By Chris Looper
Chris Looper is Chief Engineer of the EVA Branch of the Astronaut Office, and is splitting time as a test subject and as Traverse Director of Desert RATS 2010.
Mission Day 2 is drawing to a close and I have to say it has been better than a typical day in the office. I feel very fortunate to be able to participate in the Desert RATS testing. I have spent my career as an engineer at NASA testing and working operations of Extra-Vehicular Activity (EVA) hardware for the International Space Station. To be able to simulate moon and Mars surface operations, including EVA, for future NASA exploration is an ideal way for me to spend my work time. It is also inspiring to be working with a large group of people who are so dedicated to excel.
The ATHLETE rover, viewed from a distance, at the close of mission day 2.
I am writing this at 8 p.m. and I can see one of the rover team members is remotely updating files on the rover’s computer (one of several). Jim and I accomplished all the objectives for the day with a total EVA time of 1 hour and 20 minutes, and approximately 10 km driven. We are at the planned camp site for night two, and it’s a relief to be able to be following the plan that took so much effort for people to produce. We all understand that hardware failures can occur or bad weather can set in, which would force us to deviate from the designed mission plan.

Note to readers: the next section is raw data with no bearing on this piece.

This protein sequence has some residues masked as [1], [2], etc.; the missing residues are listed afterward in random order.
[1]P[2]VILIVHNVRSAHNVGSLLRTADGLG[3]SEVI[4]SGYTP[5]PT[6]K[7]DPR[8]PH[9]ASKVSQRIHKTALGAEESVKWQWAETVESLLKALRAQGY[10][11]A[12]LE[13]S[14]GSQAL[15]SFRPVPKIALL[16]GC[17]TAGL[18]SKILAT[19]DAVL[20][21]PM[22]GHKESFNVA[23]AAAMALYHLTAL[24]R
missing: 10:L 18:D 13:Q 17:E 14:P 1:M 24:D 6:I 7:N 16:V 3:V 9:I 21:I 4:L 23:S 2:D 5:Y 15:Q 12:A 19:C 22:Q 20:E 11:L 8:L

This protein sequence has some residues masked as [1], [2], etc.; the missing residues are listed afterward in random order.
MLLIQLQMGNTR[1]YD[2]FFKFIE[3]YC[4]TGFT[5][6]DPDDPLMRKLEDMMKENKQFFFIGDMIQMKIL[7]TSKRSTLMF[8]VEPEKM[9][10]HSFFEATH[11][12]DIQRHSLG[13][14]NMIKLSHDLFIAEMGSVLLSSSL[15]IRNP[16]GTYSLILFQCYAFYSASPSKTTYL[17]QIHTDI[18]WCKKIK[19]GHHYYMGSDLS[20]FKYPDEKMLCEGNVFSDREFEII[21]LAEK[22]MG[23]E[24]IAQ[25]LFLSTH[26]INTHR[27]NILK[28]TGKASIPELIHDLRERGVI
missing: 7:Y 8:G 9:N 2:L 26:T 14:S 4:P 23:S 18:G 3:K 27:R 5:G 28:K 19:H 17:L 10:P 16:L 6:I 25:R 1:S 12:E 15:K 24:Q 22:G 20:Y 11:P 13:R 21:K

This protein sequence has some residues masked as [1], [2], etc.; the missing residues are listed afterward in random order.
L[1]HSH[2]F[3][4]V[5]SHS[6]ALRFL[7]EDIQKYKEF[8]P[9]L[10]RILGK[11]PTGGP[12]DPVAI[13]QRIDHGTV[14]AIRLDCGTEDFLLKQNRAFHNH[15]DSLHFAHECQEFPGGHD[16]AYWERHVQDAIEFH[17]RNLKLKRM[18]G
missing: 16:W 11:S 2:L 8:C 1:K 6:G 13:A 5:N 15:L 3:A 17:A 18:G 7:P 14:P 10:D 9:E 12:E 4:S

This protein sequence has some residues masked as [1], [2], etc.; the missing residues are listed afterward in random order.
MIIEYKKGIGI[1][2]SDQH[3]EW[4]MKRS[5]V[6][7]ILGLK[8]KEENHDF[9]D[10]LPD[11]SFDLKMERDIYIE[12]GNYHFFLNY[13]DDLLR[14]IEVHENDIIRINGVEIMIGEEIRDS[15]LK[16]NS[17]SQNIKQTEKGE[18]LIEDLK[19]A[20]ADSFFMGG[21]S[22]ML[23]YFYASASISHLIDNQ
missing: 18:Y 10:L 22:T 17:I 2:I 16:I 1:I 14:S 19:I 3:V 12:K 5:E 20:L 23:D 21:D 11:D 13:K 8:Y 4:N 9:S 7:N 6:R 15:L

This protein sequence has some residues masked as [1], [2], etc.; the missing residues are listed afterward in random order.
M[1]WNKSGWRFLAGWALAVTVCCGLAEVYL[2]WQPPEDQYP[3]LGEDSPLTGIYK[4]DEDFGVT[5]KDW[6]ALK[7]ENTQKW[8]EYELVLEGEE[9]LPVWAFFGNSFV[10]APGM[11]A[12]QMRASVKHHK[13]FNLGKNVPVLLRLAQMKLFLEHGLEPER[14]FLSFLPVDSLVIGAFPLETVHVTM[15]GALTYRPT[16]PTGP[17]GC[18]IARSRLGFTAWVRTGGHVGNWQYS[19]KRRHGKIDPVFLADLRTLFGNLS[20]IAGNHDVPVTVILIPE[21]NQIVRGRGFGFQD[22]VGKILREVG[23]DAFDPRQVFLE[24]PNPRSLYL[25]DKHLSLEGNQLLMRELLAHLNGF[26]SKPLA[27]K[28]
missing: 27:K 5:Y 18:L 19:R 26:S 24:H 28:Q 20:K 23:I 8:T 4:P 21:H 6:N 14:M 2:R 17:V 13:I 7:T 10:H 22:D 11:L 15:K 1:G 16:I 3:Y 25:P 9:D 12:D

Barring such events, however, we are driven to succeed. It is also important for us as test subjects to reflect on the main test objectives and try to capture while we are here immersed in it the key things we are learning. This is challenging because it is a test of integrated systems with typically more than one variable in play at once. Differentiating cause and effect from different variables can be hard.